• 4 Russia (1 Soyuz, 1 Soyuz-2.1, 1 Proton, 1 Rockot)
  • 3 India (2 GSLV Mk.2, 1 PSLV)
  • 2 China (2 Long March 3B)
  • 1 Europe (1 Ariane 5).


Aerojet Rocketdyne Ships Starliner Re-entry Thrusters

Artist’s conception of CST-100 Starliner docking at the International Space Station. (Credit: NASA)

REDMOND, Wash., March 15, 2018 (Aerojet Rocketdyne PR) — Aerojet Rocketdyne recently completed delivery of all of the crew module engines for Boeing’s Crew Space Transportation (CST)-100 Starliner spacecraft. Boeing will integrate the engines into the Starliner crew module at its Commercial Crew and Cargo Processing Facility at NASA’s Kennedy Space Center in Florida.


This Week on The Space Show

This week on The Space Show with Dr. David Livingston:

1. SPECIAL TIME: Monday, March 19, 2018: 7-8:03 PM PDT; 9-10:30 PM CDT; 10-11:30 PM EDT We welcome back BOB ZIMMERMAN for multiple timely space news reporting. Also, Happy Birthday to Moonwards Kim.

2. Tuesday, March 20, , 2018: 7-8:30 PM PDT; 9-10:30 PM CDT; 10-11:30 PM EDT: We welcome back DR. HAYMM BENAROYA for his new book, “Building Habitats On The Moon: Engineering Approaches to Lunar Settlements.”

3. Wednesday, March 21, 2018: Hotel Mars. See Upcoming Show Menu and the website newsletter for details. Hotel Mars is pre-recorded by John Batchelor. It is archived on The Space Show site after John posts it on his website.

4. Friday, March 23, 2018; 9:30 AM-11 AM PDT, (12:30 -2 PM EDT; 11:30 AM-1 PM CDT): We welcome back DEREK WEBBER for his new book, “Afterglow: Reflections On The Golden Age Of Moon Explorers.”

5. Sunday, March 25, 2018: 12-1:30 PM PDT; 2-3:30 PM CDT; 3-4:30 PM EDT. OPEN LINES. All space, STEM, STEAM, & science topics welcome. First time callers are welcome.

NASA Seeks Ideas to Advance Toward Human-Class Lunar Landers

Astronaut John Young salutes the flag on the moon during the Apollo 16 mission. (Credit: NASA)

WASHINGTON (NASA PR) — NASA is leading a renewed effort to explore areas near and on the Moon to increase our knowledge about Earth’s nearest neighbor, and prepare for human missions deeper into the solar system. The Lunar Orbital Platform-Gateway will open opportunities for science, exploration and commercial industry from lunar orbit. In addition, access to the lunar surface will be a key component of this effort, requiring a plan to incrementally increase the size of payloads that can be delivered to the surface.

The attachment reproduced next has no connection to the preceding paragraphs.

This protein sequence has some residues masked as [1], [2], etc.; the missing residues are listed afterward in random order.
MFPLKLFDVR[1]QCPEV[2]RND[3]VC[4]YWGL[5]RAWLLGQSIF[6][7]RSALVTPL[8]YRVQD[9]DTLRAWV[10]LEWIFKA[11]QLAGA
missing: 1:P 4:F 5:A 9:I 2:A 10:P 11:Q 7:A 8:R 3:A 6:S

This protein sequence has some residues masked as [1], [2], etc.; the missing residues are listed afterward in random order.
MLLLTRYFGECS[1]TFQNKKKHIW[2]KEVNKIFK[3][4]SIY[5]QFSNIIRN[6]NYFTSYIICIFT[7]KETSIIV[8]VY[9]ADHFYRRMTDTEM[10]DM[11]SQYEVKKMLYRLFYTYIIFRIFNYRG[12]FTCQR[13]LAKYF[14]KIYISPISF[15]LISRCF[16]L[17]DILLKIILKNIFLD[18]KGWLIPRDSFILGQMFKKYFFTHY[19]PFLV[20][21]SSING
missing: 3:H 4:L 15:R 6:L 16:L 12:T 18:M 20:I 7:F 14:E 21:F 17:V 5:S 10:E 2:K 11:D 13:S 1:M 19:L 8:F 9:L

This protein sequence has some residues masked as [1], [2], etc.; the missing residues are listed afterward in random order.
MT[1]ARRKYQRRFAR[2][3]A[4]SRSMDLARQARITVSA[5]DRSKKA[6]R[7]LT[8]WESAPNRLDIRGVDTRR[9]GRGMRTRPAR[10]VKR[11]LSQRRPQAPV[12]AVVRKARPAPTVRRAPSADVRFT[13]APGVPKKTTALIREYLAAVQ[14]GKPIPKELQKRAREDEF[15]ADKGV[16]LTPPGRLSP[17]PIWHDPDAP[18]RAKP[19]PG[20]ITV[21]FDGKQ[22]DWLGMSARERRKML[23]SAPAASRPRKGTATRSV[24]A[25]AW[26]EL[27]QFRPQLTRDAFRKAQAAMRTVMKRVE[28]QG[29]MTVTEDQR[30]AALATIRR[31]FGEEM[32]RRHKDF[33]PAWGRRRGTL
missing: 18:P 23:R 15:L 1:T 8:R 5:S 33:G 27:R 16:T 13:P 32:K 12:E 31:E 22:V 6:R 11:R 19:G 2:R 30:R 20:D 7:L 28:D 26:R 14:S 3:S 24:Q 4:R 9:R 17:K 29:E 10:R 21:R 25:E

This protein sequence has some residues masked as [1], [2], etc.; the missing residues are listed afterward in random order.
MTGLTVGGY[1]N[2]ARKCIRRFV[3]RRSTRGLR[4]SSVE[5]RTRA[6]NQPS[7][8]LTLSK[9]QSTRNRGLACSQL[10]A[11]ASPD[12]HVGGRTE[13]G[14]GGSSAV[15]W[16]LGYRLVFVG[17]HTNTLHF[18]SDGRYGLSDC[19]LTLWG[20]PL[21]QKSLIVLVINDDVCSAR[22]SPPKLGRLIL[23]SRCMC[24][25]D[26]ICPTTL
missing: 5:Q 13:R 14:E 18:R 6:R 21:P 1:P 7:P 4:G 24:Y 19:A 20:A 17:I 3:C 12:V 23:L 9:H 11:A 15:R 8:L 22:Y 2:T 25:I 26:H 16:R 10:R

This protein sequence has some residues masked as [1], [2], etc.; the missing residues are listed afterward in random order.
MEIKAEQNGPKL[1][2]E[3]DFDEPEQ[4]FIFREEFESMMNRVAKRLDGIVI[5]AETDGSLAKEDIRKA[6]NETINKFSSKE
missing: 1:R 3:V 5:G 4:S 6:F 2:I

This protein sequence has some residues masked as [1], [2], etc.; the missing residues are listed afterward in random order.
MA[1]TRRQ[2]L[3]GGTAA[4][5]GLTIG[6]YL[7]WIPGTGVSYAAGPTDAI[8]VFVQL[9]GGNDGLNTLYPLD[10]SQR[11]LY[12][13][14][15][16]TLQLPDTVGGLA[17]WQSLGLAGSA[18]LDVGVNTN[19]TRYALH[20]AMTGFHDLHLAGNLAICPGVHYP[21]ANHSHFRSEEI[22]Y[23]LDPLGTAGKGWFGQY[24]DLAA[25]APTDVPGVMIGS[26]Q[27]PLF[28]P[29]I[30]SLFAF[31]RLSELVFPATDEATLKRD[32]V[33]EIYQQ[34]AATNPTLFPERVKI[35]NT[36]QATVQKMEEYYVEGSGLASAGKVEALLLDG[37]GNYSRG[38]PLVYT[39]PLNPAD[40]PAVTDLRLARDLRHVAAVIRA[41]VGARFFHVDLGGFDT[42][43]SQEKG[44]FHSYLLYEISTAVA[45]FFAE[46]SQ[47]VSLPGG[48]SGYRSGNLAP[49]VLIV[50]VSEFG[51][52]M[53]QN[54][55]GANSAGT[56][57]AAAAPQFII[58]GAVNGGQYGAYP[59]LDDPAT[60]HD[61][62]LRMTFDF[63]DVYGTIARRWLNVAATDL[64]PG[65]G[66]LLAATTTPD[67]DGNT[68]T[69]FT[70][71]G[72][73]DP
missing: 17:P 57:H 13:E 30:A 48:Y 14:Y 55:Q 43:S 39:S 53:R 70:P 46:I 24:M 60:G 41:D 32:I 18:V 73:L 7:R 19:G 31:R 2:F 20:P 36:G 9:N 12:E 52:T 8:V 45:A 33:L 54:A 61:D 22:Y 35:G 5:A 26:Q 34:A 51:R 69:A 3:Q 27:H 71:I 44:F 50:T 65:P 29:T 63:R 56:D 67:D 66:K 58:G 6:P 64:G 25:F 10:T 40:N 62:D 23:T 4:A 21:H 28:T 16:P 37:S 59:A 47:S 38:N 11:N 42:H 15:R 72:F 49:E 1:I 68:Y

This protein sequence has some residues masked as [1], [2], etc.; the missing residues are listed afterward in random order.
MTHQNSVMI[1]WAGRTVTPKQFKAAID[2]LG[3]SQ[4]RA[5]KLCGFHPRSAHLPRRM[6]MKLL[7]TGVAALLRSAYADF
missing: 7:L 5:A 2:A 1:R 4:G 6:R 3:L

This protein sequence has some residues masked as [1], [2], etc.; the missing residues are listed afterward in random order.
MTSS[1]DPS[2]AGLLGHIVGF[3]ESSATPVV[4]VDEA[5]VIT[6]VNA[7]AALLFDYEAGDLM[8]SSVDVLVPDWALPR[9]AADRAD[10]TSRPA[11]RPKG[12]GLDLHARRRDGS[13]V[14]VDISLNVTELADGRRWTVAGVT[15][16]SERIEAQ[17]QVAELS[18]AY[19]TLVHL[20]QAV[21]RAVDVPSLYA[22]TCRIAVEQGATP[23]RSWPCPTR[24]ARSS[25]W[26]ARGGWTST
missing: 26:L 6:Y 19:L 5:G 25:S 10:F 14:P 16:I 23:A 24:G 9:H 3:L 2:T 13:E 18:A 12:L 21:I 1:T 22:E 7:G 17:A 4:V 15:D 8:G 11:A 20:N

NASA Science Heading to Space Ranges from the Upper Atmosphere to Microbes

Dragon spacecraft in orbit. (Credit: NASA)

HOUSTON (NASA PR) — A Dragon spacecraft scheduled to launch into orbit no earlier than April 2, carries the 14th SpaceX commercial resupply mission to the International Space Station for NASA. Lifted into orbit atop a Falcon 9 rocket from Cape Canaveral Air Force Station in Florida, Dragon takes supplies, equipment and scientific research to crew members living and working aboard the station.


Video of Firefly’s Lightning Engine Hot Fire

Video Caption: In a demo for a crowd of people from Austin’s South by Southwest festival, Firefly Aerospace fired its “Lightning” engine at 10 percent thrust for about a minute. The engine design will propel the second stage of the company’s “Firefly Alpha” rocket into space as early as 2019. The full vehicle will be capable of sending some 2,200 pounds into orbit for about $10 million.

Plastics, Pollution & Pirates: Satellite Vu Prepares to Tackle Humanity’s Global Challenges

Credit: Satellite Vu

LONDON and WASHINGTON, DC (Satellite Vu PR) — Pioneering NewSpace company, Satellite Vu, is preparing to provide a disruptive service to those who tackle critical global issues. Earth observation has become a key part of environmental monitoring, delivering a wealth of information using combinations of sensor data and high resolution imagery. Satellite Vu is poised to transform this market through the launch of unique and ground-breaking satellites that will deliver infrared imaging and hourly re-visit times, both day and night.